Burke said Terry, a former Marine, “made the ultimate sacrifice in service to the people of the United States. His family deserves to see justice served, and everybody involved in this investigation is deeply committed to making that happen.”
From Fox News Blog….
by Mike Levine | May 06, 2011
Weapons recovered near Terry’s body have been linked to an investigative program run by Justice Department officials aimed at Mexican cartels and their gun-traffickers. The investigation in Arizona was dubbed “Operation Fast and Furious,” and it was part of a broader effort called “Project Gunrunner,” launched in 2009 by the Bureau of Alcohol, Tobacco, Firearms and Explosives. The plan was to follow suspected straw buyers to see if they would illegally traffic guns and, ultimately, lead investigators to the heads of the enterprise. But hundreds of high-powered rifles and other guns ended up in Mexico, and self-described whistleblowers now accuse ATF of letting the guns “walk” to Mexico even after safety concerns were raised.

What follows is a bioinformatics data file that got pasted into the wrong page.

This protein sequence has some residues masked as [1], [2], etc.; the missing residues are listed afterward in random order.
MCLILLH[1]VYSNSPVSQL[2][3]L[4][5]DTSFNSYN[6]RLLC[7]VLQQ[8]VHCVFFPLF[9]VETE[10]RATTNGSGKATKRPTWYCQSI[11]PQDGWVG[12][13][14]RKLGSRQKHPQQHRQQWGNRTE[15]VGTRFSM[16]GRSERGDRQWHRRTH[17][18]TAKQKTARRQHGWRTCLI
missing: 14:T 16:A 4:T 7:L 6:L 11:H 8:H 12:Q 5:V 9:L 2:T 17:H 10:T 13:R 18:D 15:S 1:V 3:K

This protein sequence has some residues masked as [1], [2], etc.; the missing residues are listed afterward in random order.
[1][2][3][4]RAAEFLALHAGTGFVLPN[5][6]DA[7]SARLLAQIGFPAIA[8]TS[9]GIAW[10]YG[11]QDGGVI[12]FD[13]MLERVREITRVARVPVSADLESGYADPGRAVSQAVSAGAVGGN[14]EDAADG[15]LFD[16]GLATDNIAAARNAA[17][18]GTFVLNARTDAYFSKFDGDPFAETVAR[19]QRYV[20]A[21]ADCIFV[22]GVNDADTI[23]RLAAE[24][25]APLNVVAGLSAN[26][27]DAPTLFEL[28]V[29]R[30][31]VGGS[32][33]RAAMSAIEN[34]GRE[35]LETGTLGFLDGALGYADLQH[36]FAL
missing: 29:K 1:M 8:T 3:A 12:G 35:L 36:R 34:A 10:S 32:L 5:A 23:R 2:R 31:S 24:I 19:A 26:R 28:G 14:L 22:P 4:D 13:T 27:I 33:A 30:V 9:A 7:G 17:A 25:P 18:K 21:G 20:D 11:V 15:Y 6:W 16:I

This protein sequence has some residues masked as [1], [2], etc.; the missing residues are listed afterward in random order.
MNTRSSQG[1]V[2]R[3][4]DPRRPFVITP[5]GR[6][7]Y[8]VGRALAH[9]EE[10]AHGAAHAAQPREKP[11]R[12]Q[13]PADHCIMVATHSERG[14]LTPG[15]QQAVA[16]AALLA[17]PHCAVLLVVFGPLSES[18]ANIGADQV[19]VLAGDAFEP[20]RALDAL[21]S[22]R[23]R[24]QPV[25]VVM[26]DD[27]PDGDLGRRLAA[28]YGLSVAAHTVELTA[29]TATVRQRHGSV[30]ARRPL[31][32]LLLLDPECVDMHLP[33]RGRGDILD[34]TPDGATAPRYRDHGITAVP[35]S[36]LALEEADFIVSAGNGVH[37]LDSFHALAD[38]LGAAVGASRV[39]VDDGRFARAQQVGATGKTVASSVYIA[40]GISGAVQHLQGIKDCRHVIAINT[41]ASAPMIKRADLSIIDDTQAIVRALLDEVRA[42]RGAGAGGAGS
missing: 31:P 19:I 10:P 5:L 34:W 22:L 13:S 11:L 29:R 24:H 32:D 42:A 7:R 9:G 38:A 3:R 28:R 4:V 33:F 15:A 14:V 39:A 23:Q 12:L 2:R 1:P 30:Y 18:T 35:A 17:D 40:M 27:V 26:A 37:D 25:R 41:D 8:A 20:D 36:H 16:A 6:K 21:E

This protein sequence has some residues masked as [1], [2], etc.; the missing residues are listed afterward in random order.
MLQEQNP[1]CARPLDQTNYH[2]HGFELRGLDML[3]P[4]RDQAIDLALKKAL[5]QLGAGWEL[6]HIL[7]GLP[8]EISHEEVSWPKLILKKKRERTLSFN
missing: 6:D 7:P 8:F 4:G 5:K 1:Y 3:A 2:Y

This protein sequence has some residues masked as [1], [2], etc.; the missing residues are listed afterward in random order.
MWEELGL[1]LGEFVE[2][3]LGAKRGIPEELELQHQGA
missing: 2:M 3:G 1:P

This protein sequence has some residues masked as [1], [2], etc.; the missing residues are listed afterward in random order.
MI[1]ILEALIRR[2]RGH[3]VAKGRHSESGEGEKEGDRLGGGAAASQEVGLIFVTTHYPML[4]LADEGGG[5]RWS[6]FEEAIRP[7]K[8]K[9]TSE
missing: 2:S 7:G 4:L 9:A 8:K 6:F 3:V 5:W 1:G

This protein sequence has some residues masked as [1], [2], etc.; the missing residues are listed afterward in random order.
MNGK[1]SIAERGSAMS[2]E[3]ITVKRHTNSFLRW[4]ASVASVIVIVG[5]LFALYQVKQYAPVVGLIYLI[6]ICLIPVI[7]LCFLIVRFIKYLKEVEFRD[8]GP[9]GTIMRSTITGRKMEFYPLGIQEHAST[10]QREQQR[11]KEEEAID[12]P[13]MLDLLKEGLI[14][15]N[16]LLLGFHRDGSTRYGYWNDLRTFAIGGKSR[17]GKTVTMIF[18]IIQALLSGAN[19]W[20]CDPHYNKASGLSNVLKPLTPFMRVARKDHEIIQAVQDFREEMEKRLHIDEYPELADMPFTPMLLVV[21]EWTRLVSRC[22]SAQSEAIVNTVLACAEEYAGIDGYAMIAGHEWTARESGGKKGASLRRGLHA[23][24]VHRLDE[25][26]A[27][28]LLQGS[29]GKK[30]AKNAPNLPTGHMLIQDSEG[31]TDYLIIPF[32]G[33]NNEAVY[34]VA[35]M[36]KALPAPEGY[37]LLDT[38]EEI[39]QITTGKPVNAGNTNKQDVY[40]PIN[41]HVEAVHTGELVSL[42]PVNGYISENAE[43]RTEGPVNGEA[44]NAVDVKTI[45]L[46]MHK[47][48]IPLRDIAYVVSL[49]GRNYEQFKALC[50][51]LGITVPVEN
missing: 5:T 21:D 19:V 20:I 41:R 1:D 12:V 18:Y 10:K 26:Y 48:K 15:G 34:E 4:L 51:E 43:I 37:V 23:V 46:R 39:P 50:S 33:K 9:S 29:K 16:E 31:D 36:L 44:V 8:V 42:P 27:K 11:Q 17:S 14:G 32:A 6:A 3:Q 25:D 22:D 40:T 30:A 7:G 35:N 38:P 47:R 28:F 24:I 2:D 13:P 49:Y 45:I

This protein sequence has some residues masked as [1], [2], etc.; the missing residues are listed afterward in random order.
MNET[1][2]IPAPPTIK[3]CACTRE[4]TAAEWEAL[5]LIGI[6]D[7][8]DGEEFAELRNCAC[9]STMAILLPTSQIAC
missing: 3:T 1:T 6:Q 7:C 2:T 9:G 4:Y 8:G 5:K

Attorney General Eric Holder has ordered his department’s internal watchdog to investigate whether guns were knowingly allowed to “walk” to Mexico — and whether such guns may have had a role in Terry’s death. Some Republicans on Capitol Hill, though, say they’re already convinced the program played a part.
“Federal authorities facilitated the purchase of assault weapons for drug cartels and chose not to interdict them before being transported to Mexico,” the chairman of the House Oversight Committee, Rep. Darrell Issa, R-Calif., said Wednesday, a day after Holder appeared before his committee. “[T]the reckless decisions made in Operation Fast and Furious … have created a serious public safety hazard.”
Issa has been one of the Justice Department’s most vocal critics on the issue, using his congressional subpoena power to demand information from the department. Isse even sent a team of investigators to Arizona last week.
View from Baja Arizona posts on the ATF scandal: